Reduced cell motility and enhanced focal adhesion contact formation in cells from FAK-deficient mice

Nature. 1995 Oct 12;377(6549):539-44. doi: 10.1038/377539a0.


The intracellular protein tyrosine kinase FAK (focal adhesion kinase) was originally identified gy its high level of tyrosine phosphorylation in v-src-transformed cells. FAK is also highly phosphorylated during early development. In cultured cells it is localized to focal adhesion contacts and becomes phosphorylated and activated in response to integrin-mediated binding of cells to the extracellular matrix, suggesting an important role in cell adhesion and/or migration. We have generated FAK-deficient mice by gene targeting to examine the role of FAK during development. Mutant embryos displayed a general defect of mesoderm development, and cells from these embryos had reduced mobility in vitro. Surprisingly, the number of focal adhesions was increased in FAK-deficient cells, suggesting that FAK may be involved in the turnover of focal adhesion contacts during cell migration.

Publication types

  • Research Support, Non-U.S. Gov't

MeSH terms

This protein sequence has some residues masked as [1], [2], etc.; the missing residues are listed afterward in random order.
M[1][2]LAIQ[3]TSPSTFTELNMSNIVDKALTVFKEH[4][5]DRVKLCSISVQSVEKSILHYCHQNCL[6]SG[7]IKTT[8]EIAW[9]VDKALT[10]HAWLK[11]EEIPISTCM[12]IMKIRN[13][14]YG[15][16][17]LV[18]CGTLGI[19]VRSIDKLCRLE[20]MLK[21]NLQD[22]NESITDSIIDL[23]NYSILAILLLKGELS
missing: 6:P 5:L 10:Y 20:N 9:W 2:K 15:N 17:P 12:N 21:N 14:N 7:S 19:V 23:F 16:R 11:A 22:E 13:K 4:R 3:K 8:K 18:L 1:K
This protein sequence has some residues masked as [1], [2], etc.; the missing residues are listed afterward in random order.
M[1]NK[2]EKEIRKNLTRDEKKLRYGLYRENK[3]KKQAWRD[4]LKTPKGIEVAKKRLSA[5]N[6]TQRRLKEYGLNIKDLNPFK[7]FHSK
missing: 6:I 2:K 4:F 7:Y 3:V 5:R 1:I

• Animals
  • Base Sequence
  • Cell Adhesion / physiology*
  • Cell Adhesion Molecules / genetics
  • Cell Adhesion Molecules / physiology*
  • Cell Line
  • Cell Movement / physiology*
  • Cytoskeletal Proteins / metabolism
  • DNA Primers
  • Embryo, Mammalian / cytology
  • Embryo, Mammalian / enzymology*
  • Embryonic and Fetal Development
  • Focal Adhesion Kinase 1
  • Focal Adhesion Protein-Tyrosine Kinases
  • Gene Targeting
  • Mesoderm / cytology
  • Mice
  • Molecular Sequence Data
  • Phosphorylation
  • Protein-Tyrosine Kinases / genetics
  • Protein-Tyrosine Kinases / physiology*
  • Tyrosine / metabolism


  • Cell Adhesion Molecules
  • Cytoskeletal Proteins
  • DNA Primers
  • Tyrosine
  • Protein-Tyrosine Kinases
  • Focal Adhesion Kinase 1
  • Focal Adhesion Protein-Tyrosine Kinases
  • Ptk2 protein, mouse